The Texas plant produces liquid organic peroxides used in the production of plastic resins, polystyrene, polyethylene, polypropylene, PVC and polyester reinforced fiberglass, and acrylic resins.
The situation at an Arkema chemical plant in Crosby, Texas, outside of Houston, has become "serious", the company said in a statement, and there is a risk that the plant could catch fire or explode.
Authorities with the Department of Homeland Security are monitoring plant temperatures remotely, saying there is no imminent danger, according to KTRK-TV.
The Arkema plant, which produces chemicals used in making acrylic-based paints, is now submerged under floodwaters from Tropical Storm Harvey which have knocked out its primary and its two backup power generators. The building is without power, and severe flooding has inundated back-up generators. Later in the day, the Harris County Fire Marshals evacuated residents within 1.5 miles of the plant as a "precautionary measure".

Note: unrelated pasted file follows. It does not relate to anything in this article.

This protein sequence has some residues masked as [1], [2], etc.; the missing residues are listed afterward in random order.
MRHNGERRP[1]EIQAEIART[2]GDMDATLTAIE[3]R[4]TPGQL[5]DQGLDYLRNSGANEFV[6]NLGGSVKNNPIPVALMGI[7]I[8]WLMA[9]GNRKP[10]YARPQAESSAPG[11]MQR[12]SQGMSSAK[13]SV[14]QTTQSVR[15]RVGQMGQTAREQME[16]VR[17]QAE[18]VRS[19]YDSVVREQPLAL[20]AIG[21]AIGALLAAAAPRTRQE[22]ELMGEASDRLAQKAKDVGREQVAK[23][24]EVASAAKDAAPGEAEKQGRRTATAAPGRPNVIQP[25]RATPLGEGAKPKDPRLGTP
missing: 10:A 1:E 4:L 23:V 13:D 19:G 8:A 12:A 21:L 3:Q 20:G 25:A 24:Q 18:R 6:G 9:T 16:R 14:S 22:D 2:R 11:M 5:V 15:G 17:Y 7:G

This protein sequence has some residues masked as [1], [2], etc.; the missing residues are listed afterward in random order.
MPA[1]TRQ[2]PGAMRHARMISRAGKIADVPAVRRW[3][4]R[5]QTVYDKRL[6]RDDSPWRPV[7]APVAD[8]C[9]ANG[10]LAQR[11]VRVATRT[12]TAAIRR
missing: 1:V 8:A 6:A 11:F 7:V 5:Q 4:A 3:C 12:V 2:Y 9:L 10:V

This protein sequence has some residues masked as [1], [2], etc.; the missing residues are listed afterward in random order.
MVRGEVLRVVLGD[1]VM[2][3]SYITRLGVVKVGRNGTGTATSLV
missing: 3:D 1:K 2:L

The company, however, says their hands are tied during the hurricane.
Sure, reports continue to come out of other industrial facilities damaged by Harvey, as we've noted, but none of them have the same immediate potential to go as horribly wrong as the problem at the site owned by French industrial behemoth Arkema SA. "Our team then transferred products from the warehouses into diesel-powered refrigerated containers, and continued to monitor the situation", he said. Chemical refrigeration at the plant has been compromised due to high water and lack of power.
"Arkema is limited in what it can do to address the site conditions until the storm abates", Smith said.
The entrance of the Arkema plant in Crosby, TX. The company said in a site status update that regulatory agencies have also been notified of the situation.